Salt: one of the most base and essential compounds, dialectical in nature, alchemical by design.
Salt is essential to the human body. Too little will kill you. Too much will kill you. In Western society we rarely have to worry about too little. A fine balance. It can preserve, enhance, enliven, transmogrify, and yet too much can destroy.
Salt is probably the most ubiquitous element we use in cooking, and yet it is the most quietly romantic. Beneath its populism lies its mystique and clandestine charm. It is an ancient element, revered for thousands of years; sought after, fought over, bartered with and haggled over. It is the Helen of Troy of the culinary world; it is at once beauty and destruction.
We are well-versed with modern medicine’s rote that salt is to blame for heart disease, high blood pressure and stroke, and yet it is the misunderstanding of our relationship with salt that underpins our modern distrust of it. Massive levels of salt are to be found in processed food – from breakfast cereal and white bread to jarred sauces and fast food – and the salt we find there is indeed detrimental. That cheap salt that pads out processed food, that is lathered on chipper chips and resides in the silvery prisons of cafe salt shakers is nothing more than the by-product of the chemical industry – it is that which is left over after all the minerals have been expunged for other commercial purposes (such as the manufacture of vitamin supplements). It is highly processed, packed with anti-caking agents and bleached. It is the ravaged remains found at the sweaty conclave where the chemical and food industries meet.
By contrast, unrefined salt is one of the most exciting and beautiful ingredients you can work with, and its intensity of flavour means that far less is required. Rock salt (halite) is found where ancient seas or lakes dried up leaving sedimentary minerals that can be mined or extracted through ‘in situ leaching’. Its colour is affected by the impurities it encounters over the centuries, turning shades of pinks or Heisenberg blues, a defiant wink to its centuries of static travel, its sleep of ages.
Sea salt (solar salt) is harvested through stages of evaporation and filtration, its flavour and mineral profile as distinctly formed and place-specific as any wine – its watery ‘terroir’ as profoundly shaping. The grade of the water, the climate and tides, the mineral and impurity levels all affect the complex flavour profile of salt.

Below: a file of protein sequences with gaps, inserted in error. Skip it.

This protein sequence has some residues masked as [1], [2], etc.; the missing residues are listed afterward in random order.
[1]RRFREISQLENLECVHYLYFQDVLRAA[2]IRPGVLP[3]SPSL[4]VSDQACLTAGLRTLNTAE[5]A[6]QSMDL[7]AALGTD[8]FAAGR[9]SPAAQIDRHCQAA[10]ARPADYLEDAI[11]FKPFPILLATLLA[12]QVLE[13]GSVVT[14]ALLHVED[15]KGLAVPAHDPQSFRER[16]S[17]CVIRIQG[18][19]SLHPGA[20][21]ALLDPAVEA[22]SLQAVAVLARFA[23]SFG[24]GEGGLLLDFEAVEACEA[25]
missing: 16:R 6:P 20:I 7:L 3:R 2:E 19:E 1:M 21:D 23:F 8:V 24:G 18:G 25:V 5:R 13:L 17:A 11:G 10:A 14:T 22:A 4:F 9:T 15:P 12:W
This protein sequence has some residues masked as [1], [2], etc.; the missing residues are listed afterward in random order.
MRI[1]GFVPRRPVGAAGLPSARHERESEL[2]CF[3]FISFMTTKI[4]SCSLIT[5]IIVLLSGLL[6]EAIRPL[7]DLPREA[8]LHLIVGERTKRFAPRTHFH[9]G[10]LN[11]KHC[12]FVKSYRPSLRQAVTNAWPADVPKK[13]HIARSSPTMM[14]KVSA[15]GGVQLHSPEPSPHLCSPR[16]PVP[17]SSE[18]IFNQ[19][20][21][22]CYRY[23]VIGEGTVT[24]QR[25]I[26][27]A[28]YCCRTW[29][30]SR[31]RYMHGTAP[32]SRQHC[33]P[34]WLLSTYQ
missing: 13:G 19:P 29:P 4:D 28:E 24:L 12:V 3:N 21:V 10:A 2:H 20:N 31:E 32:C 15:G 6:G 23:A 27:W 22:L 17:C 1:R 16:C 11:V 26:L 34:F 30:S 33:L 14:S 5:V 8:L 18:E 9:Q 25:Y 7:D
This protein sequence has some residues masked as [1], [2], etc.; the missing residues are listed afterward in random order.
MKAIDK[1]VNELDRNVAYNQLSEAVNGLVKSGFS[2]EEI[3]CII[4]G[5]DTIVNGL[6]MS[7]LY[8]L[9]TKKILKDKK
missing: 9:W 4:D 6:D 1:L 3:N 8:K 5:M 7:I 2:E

Cornish Sea Salt is snow white with an excellent crunch and an intense saltiness that hits then disappears. It is like kissing the tears off the eyelashes of an unrequited love – striking and unforgettable, yet fleeting.
Irish Atlantic Sea Salt is like a Christmas morning plunge is the Forty Foot, its power is in those moments just after the initial impact, its saltiness is intense and lingering, refreshing and unarguably Irish.
Maldon Sea Salt is steeped in history, part of a salt industry that has been found on the east coast of Essex for over two thousand years. It has less immediate impact than Cornish, less lingering saltiness than Atlantic and yet is a solid and elegantly balanced salt.
Fleur de Sel is gravelly and almost imperceptibly moist. It is like a walk on the sand as the tide comes in; that exact point where the sea meets the land and creates a briney love child that lends itself to the amelioration of sweet dishes.
In savoury cooking, salt is added throughout to bring out all the flavour of the food and ward off blandness. In sweet cooking, salt can further tease out the sweetness. As one of the five tastes – saltiness, sweetness, sourness, bitterness and umami – it is interesting to realize that salt fills its category all by itself. Salt can not be replicated or synthetically reproduced. It stands tall and proud, brave in its merits, clear in its goals. Salt is magical and alchemical. It is the creation of something brilliant from something base. It confers longevity of life on food and wards away decay. And it transforms…to which my sea salt caramel brownie is testament.
Text, photos & styling by Kate Packwood